Fifth Avenue Presbyterian Church has been committed to homeless outreach since the 1980s—about the same time that homelessness in the city suddenly began to spiral upward.
In 1986, FAPC opened a trial shelter that housed six men five nights a week. It wasn’t long before we doubled the capacity of our Shelter and committed to providing refuge to up to 12 men, 365 nights a year.
By the late 1990s, more than a decade after we opened the FAPC Shelter, it was clear that the needs of the homeless in New York City were as urgent as ever. In 1998, the late Margaret Shafer, our associate for outreach, created FAPC’s befriending ministry, with the intent of connecting personally with the homeless men and women who passed by our doors every day and sought refuge on our front steps at night.
City officials and neighborhood groups quickly pushed back, and in December 2001, when the police began forcibly removing people from our sidewalks and steps, the church filed suit. We won our case, and FAPC’s “steps ministry” continued for another 10 years. But while friendship and a hot breakfast were means of alleviating suffering, our real aim was always to help move the homeless from our steps into full-time housing.
In 2011 FAPC, in partnership with the West Side Federation for Senior and Supportive Housing (WSFSSH), launched a new program targeted at the chronic homeless—those most resistant to city shelter and services. By persuading dozens of these men to take temporary shelter during the winter, FAPC has been able to connect them with case management services from WSFSSH. This innovative program has succeeded in transitioning more than 50 men off the streets into permanent housing. (Read more about the Special Shelter Project here.)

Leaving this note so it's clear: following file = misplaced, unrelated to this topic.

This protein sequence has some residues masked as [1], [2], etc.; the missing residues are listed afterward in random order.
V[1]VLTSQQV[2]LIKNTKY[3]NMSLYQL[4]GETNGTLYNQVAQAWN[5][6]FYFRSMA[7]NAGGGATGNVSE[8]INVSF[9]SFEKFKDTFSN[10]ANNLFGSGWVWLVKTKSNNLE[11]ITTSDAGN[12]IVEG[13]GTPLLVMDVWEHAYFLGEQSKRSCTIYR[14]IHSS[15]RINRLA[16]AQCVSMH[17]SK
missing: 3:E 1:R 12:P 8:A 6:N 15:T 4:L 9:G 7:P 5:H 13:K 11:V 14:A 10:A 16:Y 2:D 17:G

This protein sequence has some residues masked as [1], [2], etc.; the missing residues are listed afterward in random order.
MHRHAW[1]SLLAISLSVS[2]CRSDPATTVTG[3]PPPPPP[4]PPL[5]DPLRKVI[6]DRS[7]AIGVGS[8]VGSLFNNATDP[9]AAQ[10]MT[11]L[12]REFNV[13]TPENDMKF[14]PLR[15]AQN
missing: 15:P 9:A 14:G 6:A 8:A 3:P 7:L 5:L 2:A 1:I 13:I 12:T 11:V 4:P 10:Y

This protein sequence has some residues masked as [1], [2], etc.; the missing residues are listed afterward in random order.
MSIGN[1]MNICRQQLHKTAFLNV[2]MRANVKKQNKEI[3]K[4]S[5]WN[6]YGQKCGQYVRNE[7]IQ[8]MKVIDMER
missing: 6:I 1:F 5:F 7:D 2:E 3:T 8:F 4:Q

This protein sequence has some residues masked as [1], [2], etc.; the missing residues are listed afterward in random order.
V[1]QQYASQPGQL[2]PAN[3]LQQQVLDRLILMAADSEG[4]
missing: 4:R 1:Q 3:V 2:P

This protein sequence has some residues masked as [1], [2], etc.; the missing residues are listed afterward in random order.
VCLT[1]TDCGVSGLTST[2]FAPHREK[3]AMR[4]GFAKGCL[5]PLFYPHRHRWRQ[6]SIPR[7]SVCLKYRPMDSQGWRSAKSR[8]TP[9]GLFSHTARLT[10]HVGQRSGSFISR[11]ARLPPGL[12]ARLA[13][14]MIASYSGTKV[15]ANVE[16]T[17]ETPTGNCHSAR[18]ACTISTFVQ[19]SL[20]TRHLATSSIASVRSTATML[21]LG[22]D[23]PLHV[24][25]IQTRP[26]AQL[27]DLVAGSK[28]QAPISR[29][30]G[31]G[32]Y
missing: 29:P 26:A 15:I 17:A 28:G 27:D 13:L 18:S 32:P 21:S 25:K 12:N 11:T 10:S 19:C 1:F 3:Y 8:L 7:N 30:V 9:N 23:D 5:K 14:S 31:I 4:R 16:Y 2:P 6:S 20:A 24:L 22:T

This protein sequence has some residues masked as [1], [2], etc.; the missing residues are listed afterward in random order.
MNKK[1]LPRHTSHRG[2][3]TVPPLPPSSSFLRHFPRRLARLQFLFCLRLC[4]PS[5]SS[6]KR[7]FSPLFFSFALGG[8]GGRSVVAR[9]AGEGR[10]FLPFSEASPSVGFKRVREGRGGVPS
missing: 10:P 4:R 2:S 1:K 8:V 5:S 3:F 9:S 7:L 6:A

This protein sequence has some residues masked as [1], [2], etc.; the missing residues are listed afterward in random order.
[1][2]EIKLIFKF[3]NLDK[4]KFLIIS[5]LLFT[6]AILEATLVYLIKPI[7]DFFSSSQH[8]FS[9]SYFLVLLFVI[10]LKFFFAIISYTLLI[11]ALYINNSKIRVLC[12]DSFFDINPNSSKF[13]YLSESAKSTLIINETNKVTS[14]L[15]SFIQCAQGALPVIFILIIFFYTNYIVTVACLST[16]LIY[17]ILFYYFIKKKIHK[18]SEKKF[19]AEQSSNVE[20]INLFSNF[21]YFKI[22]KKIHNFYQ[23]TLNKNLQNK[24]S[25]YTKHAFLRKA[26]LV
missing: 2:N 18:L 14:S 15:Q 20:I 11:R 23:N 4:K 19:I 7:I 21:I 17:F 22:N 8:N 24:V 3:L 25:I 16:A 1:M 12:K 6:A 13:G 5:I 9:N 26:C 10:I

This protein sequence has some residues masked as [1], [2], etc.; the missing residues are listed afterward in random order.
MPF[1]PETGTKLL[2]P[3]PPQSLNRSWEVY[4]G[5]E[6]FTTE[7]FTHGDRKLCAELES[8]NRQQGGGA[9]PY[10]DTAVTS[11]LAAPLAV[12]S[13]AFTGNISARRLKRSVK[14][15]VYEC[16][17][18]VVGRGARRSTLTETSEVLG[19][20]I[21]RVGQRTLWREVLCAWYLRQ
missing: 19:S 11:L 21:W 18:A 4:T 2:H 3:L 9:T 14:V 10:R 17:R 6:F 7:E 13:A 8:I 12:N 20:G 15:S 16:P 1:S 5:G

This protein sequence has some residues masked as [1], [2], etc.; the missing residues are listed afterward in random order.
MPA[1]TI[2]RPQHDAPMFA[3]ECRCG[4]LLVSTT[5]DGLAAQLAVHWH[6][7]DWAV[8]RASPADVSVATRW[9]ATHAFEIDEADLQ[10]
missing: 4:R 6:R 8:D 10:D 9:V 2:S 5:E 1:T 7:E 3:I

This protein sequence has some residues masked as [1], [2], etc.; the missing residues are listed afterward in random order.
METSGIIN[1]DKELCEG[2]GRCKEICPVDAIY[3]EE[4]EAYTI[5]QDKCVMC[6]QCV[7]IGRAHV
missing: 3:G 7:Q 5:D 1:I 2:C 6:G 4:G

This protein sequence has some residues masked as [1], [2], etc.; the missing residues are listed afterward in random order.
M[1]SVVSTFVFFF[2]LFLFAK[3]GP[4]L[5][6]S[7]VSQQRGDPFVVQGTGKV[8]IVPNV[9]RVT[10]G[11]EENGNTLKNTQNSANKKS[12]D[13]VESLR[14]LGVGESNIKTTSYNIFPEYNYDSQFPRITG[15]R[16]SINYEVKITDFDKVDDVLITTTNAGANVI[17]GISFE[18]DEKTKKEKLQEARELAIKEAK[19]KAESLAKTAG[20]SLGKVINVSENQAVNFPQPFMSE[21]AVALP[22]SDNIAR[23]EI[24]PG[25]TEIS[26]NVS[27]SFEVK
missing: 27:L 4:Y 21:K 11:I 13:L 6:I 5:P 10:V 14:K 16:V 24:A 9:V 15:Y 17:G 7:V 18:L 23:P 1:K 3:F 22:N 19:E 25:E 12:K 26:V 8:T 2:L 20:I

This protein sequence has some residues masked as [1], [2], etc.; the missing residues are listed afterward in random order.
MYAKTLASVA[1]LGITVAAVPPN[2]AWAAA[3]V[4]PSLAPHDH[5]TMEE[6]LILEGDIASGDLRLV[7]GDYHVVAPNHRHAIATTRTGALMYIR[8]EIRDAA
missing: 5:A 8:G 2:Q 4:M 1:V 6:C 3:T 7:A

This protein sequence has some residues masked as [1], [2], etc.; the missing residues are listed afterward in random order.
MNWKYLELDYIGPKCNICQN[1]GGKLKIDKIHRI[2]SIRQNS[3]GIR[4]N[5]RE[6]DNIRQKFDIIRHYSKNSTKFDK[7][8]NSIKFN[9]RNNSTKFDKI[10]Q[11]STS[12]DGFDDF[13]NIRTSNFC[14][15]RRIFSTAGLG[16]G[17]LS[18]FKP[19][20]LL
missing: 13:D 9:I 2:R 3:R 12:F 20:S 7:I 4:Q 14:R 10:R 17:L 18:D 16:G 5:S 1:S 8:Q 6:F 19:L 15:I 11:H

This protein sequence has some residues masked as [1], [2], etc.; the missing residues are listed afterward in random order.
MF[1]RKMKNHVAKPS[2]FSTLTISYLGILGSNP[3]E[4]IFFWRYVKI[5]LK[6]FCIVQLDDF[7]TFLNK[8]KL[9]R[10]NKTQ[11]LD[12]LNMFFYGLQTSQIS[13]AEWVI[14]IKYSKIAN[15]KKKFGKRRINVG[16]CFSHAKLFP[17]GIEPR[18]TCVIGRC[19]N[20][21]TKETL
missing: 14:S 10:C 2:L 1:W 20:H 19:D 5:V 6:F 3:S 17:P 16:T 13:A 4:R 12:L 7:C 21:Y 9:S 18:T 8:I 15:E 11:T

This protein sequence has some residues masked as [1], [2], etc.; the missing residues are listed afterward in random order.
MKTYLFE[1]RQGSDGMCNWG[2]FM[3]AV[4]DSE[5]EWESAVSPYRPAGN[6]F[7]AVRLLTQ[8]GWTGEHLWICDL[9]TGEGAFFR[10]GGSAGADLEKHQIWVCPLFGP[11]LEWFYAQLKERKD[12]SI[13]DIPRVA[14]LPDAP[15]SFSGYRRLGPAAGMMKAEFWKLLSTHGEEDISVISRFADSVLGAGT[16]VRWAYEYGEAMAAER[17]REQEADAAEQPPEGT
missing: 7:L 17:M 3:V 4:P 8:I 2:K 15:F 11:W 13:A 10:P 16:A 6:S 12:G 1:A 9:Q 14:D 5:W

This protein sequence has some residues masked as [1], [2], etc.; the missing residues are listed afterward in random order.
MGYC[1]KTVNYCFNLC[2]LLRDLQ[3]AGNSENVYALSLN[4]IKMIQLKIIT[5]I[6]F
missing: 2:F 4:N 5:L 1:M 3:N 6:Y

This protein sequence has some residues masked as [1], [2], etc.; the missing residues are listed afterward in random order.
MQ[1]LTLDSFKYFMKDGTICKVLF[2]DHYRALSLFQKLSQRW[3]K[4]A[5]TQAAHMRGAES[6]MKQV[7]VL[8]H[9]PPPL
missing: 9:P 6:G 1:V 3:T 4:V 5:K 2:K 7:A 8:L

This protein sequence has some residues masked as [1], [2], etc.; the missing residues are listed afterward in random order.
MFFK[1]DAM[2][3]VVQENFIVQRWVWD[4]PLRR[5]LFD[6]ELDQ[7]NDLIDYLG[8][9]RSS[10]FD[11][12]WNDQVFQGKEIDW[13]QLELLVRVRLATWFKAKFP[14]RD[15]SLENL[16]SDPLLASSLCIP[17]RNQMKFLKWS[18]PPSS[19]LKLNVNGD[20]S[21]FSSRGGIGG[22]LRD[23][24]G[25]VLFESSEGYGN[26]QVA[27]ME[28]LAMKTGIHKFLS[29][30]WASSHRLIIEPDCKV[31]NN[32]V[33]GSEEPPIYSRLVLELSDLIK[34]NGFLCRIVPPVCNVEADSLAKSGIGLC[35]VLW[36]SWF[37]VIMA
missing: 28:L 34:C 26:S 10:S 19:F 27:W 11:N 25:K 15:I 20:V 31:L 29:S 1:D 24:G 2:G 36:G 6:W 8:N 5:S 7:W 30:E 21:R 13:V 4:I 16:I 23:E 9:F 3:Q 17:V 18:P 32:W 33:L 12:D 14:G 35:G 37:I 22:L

Meanwhile, in addition to operating our men’s shelter, our Outreach staff maintains an effective street outreach program to our homeless neighbors. The annual Christmas dinner, summer picnic, holiday parties for shelter families and other events—staples of our ministry for more than 10 years—have also forged a powerful bond between our congregation and our homeless neighbors.